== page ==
Over the last 20 years, welfare reform has reduced poverty trends, national welfare experts say.
President Bill Clinton signed into law the Personal Responsibility and Work Opportunity Reconciliation Act in 1996. This comprehensive, bipartisan welfare reform act contains work requirements and supports families moving from welfare to work.
After the law went into effect, welfare rolls dropped by 60 percent, employment among low-income Americans rose, and poverty rates for single mothers dropped to historic lows.
“The official poverty rate, this would be about $17 per day per person, drops dramatically after welfare reform,” Robert Rector, a senior research fellow at The Heritage Foundation, said Tuesday during a lecture at Heritage.
Rector, who played a key role in writing the original Temporary Assistance for Needy Families (TANF) legislation 20 years ago, says there has been a downward trend in official poverty levels. He says that both regular poverty and deep poverty are trending downward and there has been a reduction in dependency.
In Kathryn Edin and Luke Schaefer’s book “$2.00 a Day: Living on Almost Nothing in America,” Edin and Schaefer allege that 4 percent of all families with children live on less than $2 per person per day and that poverty is on the rise.
Of about 273,000 observations in a government survey collected over a 30-year period, researchers found 61 instances of families spending less than $2 per person per day. Extreme poverty levels of $2 per day per person are consistent with poverty standards in Third World nations.
Heritage’s Rector said of the book’s conclusions:
When you look at the survey data that is being used to proclaim that children live with less than $2 per day, the actual living conditions in those families in no way resembles anything that would be considered extreme deprivation. … When you look at consumption, you see that these families are spending over $20 for every dollar of income. When you look at over 30 years of consumption data, you can virtually find no families whatsoever that spend less than $2 per day.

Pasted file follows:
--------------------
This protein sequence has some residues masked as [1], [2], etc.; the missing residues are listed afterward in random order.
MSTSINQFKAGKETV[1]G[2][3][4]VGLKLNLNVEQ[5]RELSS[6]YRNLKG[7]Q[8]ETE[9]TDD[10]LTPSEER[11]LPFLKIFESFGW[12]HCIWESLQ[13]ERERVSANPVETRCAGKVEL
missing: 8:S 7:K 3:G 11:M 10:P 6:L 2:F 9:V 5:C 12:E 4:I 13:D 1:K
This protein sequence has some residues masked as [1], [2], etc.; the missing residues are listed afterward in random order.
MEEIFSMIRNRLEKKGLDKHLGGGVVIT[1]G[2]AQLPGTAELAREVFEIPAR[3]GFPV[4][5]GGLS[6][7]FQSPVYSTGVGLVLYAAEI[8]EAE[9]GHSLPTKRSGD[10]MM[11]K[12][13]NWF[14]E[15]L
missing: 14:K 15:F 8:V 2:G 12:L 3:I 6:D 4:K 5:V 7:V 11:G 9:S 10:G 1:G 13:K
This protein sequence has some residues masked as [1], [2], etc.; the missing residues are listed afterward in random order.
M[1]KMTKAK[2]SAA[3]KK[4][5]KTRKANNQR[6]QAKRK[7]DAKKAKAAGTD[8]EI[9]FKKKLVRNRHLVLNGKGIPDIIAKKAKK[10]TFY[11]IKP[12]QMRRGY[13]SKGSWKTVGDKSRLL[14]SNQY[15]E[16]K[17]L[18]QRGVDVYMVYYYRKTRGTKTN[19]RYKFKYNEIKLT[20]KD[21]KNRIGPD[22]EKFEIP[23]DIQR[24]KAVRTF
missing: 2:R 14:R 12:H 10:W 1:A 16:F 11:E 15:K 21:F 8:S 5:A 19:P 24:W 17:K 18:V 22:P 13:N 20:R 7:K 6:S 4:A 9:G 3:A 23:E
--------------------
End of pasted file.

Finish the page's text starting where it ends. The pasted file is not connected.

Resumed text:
Only 1 percent of Americans in the government data said they didn’t have enough food to eat.
“The reports of the death of welfare are greatly exaggerated,” Bruce Meyer, McCormick Foundation professor at the University of Chicago Harris School of Public Policy Studies, said Tuesday at The Heritage Foundation.
Meyer says that those at the bottom of the economic ladder are better off than when welfare reform passed.
The majority of families designated as living in alleged “extreme poverty” in a government survey owned cell phones, DVD players, or computers.
Looking at consumption data gives you a better idea of people’s living standards than income data, Meyer said.
“Statements about a rise in extreme poverty are based on faulty data and should be dismissed,” Meyer said. “Conservatives should acknowledge that our programs have reduced deprivation, but liberals should acknowledge that we are spending more and more and not always spending it well.”
Almost 90 percent of Americans agree with the idea that welfare beneficiaries “should be required to work or prepare for work in exchange for receiving benefits,” according to recent polling from The Heritage Foundation.
Moving forward, Heritage’s Rector says that the same principles from welfare reform should be taken and applied more broadly to other programs.